Are you the sort of reader who likes sword and sorcery fantasy, Dungeons & Dragons, and the like? Well, do I have a book for you. The Lost War by Justin Lee Anderson is the first volume in the Eidyn Saga. It absolutely scratches that itch for quests, magic, and complicated party dynamics. I’m finally calm enough after reeling from the book’s twists and turns enough to articulate my thoughts on it.
This will be a largely spoiler-free review. That said, we will be discussing plot elements of The Lost War in broad terms, so keep that in mind if you want to go in completely blind.
Book review: The Lost War by Justin Lee Anderson
The basic premise of The Lost War is that several years after a terrible war that shattered the country of Eidyn, a band of strangers must set out on a mission to escort a foreign dignitary across a landscape filled with dangers. Eidyn is overrun with demons, undead, people who’ve been turned into rotting zombie-like creatures thanks to a plague, and more. It’s got plenty of the sorts of trappings that you’d hope for in a quest fantasy, but strings them out so well that it’s impossible to predict what creatures or dangers lie ahead.
There are a few big ways that The Lost War sets itself apart from your average fantasy tale. The biggest is probably the novel’s eclectic group of heroes. Led by the draoidh (mage) Aranok and his archer bodyguard/lover Allandria, this party is the beating heart of the story. The various character archetypes will feel familiar to the gamer crowd; there’s an old warrior, a rogueish sea captain, a monk, a paladin (they’re called White Thorns here), and a young blacksmith. These characters originated in a Dungeons & Dragons campaign that the author was playing with his real-life friends, and it feels like it.
The personalities of the characters consistently pop off the page. They argue constantly but secretly all love each other. The Lost War is never as much fun as when the various characters are chafing against one another, and fortunately it happens a lot. They are based on archetypes, but they’re so much fun to hang around with it’s never a problem.
Tonally, this is a darker fantasy book, but never enters grimdark territory. The world of Eidyn has been recovering after narrowly defeating a powerful draoidh in a terrible war, and the scars left by that conflict are still very visible. There are happy moments, but the cover artwork depicting the characters against a dark, ominous forest captures the vibe of the book perfectly.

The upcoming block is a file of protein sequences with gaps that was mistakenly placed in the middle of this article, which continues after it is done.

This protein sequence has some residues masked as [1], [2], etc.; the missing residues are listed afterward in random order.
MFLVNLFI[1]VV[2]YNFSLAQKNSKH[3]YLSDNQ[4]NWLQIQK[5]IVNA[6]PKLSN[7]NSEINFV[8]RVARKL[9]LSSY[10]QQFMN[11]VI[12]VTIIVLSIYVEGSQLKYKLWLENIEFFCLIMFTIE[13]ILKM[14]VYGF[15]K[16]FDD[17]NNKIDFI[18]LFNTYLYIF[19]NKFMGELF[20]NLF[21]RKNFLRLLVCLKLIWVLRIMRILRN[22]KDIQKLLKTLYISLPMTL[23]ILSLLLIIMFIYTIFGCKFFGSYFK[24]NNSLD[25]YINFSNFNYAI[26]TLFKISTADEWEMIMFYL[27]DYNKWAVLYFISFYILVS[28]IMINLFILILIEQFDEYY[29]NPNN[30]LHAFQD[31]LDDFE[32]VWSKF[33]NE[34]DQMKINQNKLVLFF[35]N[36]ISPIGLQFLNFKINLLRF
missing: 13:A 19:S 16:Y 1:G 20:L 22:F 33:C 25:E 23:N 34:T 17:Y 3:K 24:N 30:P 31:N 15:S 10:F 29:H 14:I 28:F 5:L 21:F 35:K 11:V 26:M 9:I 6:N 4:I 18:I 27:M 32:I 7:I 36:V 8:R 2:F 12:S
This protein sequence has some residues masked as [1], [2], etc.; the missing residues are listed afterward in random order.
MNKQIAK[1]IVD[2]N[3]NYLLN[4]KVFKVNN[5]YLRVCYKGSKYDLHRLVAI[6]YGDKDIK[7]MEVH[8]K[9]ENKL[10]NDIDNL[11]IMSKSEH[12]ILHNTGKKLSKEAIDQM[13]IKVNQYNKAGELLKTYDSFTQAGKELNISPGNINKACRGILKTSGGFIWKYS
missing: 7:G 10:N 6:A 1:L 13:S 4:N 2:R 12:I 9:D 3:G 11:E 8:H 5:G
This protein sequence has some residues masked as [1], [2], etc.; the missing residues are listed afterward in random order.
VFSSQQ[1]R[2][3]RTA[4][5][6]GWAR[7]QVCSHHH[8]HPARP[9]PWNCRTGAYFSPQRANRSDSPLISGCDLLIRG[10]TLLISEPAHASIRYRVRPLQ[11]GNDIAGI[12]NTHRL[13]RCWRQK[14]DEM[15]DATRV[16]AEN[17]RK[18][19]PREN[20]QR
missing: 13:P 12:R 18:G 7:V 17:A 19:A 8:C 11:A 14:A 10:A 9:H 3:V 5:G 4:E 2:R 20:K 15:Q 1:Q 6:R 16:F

The ending of The Lost War left me totally stunned
Then there are the twists. The Lost War has some very compelling turns; one of them is so momentous that it elevates the story from being a somewhat light fantasy romp into something far more poignant and thought-provoking.
In fact, there were criticisms that I had planned to make of this book that were washed away by the clever choices that Anderson made in the final chapters. The things I thought were faults became strengths. I don’t know if I can ever think of another time that has happened in quite this way. It was such a pleasure to realize that I fallen so completely into the author’s trap. I’ll be thinking about the ending of The Lost War for a long time, and will absolutely be re-reading it at some point to catch everything I missed the first time around.
The Lost War starts out as a dark sword and sorcery fantasy quest, but becomes something much more powerful by the end. With this book, Justin Lee Anderson firmly establishes himself as a unique voice in the fantasy landscape. If the sequel to The Lost War were out, I would’ve started reading it already. This is a full, epic quest, but it is also vonly the beginning of a promising new fantasy saga.
The Lost War is available now from Orbit Books, wherever books are sold.